Fifth graders recently continued their study of the human body with an experimental, messy, socks-on, gloves-on, Body Day. Students had the opportunity to take the abstract information they learned in the classroom and apply it to themselves. They visited three stations operated by enthusiastic volunteers, hypothesizing and learning how our bodies are designed to help us perform our daily functions. They used iodine to determine that digestion begins in the mouth, and that our saliva is not the same as water. They tested their taste buds, identifying places on the tongue that respond to salty, sweet, bitter, and sour tastes. They manipulated models of lungs to explore how its muscles work. They listened to each other breath, measuring heart rates. They tested reflexes, grabbing a ruler as it fell, and feeling pricks on the insides of their arms. They got their bodies moving at the muscles and bones station, squeezing a scale to establish which muscles are stronger, those in the arm or the leg. Examining their hands, they measured the length of each bone, and examined their fingerprints. Students concluded their experiments with a prayer from our tradition known as Asher Yatzar, giving thanks for our good health.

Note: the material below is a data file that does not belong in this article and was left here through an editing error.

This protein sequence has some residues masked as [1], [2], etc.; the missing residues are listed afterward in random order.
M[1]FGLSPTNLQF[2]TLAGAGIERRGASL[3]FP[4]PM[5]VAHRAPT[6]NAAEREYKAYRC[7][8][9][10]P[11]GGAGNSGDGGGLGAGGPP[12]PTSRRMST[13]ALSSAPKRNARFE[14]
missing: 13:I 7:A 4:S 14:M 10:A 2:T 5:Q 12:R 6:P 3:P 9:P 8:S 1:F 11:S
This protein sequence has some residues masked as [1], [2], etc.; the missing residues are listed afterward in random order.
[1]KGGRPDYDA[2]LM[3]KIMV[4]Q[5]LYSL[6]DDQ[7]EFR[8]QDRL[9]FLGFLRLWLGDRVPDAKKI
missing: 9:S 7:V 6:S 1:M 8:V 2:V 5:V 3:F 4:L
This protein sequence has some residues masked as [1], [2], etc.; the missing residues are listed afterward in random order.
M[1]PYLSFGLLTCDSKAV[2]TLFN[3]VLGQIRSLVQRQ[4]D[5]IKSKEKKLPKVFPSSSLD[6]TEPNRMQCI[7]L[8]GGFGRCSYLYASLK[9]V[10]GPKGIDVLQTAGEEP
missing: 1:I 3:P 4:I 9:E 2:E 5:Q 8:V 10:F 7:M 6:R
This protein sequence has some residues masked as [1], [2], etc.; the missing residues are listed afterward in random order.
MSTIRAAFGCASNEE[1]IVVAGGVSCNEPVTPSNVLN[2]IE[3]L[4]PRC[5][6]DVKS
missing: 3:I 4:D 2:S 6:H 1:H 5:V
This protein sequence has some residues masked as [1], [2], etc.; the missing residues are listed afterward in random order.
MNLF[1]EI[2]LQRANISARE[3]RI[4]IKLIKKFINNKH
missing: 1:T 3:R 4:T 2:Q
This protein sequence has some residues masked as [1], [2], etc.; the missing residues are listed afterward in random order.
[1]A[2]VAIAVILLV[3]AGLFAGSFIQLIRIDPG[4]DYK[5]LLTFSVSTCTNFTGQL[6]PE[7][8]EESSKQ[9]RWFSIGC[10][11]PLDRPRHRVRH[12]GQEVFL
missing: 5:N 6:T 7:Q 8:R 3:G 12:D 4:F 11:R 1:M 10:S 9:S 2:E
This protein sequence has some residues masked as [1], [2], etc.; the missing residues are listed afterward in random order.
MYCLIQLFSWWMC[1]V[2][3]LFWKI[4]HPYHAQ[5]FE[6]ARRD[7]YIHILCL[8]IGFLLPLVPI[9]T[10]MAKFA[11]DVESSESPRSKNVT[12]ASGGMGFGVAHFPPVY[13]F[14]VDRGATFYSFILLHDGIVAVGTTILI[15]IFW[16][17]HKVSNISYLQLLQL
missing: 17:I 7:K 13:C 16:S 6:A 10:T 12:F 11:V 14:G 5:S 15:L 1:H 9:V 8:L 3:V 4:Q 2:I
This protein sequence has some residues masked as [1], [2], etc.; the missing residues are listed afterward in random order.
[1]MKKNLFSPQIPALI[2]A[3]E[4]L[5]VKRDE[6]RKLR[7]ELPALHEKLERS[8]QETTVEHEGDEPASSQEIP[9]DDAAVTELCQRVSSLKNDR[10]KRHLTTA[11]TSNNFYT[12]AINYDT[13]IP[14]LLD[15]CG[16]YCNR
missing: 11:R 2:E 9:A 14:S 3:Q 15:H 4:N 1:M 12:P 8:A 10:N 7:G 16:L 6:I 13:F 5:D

After learning about the six body systems (respiratory, circulatory, GI, nervous, endocrine and immune system), students chose one, conducted research and wrote a paper about its function. Working collaboratively in our Landau Family Makerspace, students created 3-dimensional models and stop-motion animation videos about each system. Click here to view the video about the digestive system.
To culminate the body unit, a panel of doctor experts visited the classroom to listen to the students’ persuasive essays, addressing the supreme importance of their organ to the functioning of the human body. The doctors listened, questioned and were even tasked with “choosing” the most important organs.
Studying Torah and Talmud teaches our students to look at issues from multiple perspectives. Powered by Perelman, our students have the ability to synthesize and find meaning in general studies with inimitable sophistication and perception.